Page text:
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Employer Has Not Paid You – You Have Options

In Indiana, if you are an hourly employee with an agreed upon wage, your employer is obligated to pay you for the hours you work within ten (10) days of the payment period end. For overtime, an Indiana employee is entitled to 1.5 times his or her hourly rate for any of the hours worked past a 40 hour work-week. If an employer does not make these payments, an individual may have what is known as a wage and hour claim.

Indiana has two statutes, the Wage Claims Statute, Indiana Code §22-2-9, and the Wage Payment Statute, Indiana Code §22-2-5. The Wage Claims Statute is for employees that have either been terminated or are in a labor organization dispute. Individuals with a claim under the Wage Claims Statute must first take their claim through the Indiana Department of Labor.

The Wage Payment Statute is for employees who have voluntarily left employment or are still currently employed.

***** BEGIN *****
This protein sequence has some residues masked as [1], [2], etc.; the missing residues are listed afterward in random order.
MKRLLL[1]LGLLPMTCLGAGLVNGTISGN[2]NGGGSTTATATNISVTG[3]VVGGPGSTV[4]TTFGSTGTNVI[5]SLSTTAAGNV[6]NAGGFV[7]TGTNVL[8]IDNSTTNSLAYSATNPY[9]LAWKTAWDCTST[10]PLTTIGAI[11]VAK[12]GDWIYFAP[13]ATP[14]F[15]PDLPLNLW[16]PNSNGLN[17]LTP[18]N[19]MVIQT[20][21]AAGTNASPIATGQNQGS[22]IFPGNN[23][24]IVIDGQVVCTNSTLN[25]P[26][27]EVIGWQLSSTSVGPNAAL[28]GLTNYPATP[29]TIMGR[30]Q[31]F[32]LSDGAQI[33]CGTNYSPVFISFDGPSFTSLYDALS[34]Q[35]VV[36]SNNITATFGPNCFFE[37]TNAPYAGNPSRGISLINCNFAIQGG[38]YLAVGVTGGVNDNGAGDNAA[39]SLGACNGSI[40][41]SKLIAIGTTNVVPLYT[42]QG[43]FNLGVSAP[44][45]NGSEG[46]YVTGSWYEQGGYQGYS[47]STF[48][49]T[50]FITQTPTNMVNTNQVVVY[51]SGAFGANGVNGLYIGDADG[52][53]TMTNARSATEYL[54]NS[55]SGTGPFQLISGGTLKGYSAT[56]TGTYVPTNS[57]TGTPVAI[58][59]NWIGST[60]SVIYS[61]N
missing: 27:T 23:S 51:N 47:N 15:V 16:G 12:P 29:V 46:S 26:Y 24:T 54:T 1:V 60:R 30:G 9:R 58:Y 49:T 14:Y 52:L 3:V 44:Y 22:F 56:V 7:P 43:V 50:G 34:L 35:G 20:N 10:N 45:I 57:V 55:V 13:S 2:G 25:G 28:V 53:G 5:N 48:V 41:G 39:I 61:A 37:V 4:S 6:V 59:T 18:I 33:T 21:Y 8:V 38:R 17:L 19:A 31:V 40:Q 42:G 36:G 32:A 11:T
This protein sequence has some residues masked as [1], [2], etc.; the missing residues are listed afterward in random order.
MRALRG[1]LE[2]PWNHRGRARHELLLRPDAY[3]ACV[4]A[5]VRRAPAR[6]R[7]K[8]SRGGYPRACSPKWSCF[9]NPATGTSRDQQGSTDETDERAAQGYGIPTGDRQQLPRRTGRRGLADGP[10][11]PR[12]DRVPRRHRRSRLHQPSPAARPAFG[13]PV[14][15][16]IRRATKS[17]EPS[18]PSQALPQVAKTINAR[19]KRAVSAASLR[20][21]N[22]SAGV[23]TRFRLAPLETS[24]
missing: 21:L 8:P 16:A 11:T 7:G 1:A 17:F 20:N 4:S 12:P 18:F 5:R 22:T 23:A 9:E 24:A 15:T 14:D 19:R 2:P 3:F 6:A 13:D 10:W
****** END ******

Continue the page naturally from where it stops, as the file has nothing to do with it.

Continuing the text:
Under both Indiana statutes, an employee is entitled to liquidated damages ranging from 10% to no more than double the amount of wages due and reasonable attorney’s fees. These damages are in addition to the wages owed.

These statutes are designed to pay individuals what they are due. Immigration status does not matter. Justice Boehm, in a concurring Indiana Supreme Court opinion, wrote:

“I write separately to observe that the facts of this case dramatize the point that the statute confers on all employees the right to recover treble damages and attorney’s fees for failure to pay wages, regardless of the employees’ circumstances. This is perfectly understandable as applied to the vast majority of workers who are dependent on their paychecks for their day-to-day expenses. These employees need the money currently, not at the end of protracted litigation, and often do not have the economic staying power to engage in a court battle over relatively small amounts. A statute providing one party with treble damages and attorney’s fees is a very substantial deterrent to an employer’s playing fast and loose with wage obligations. As applied to claims of most workers this is very understandable legislative policy.”

St. Vincent Hosp. & Health Care Ctr., Inc. v. Steele, 766 N.E.2d 699, 706 (Ind. 2002).

If you have worked, but not been paid, please contact the employment attorneys at Goodin Abernathy, LLP to determine if you have a wage and hour claim. Your time and effort is valuable – talk to us to determine your options for recovering your owed and earned wages.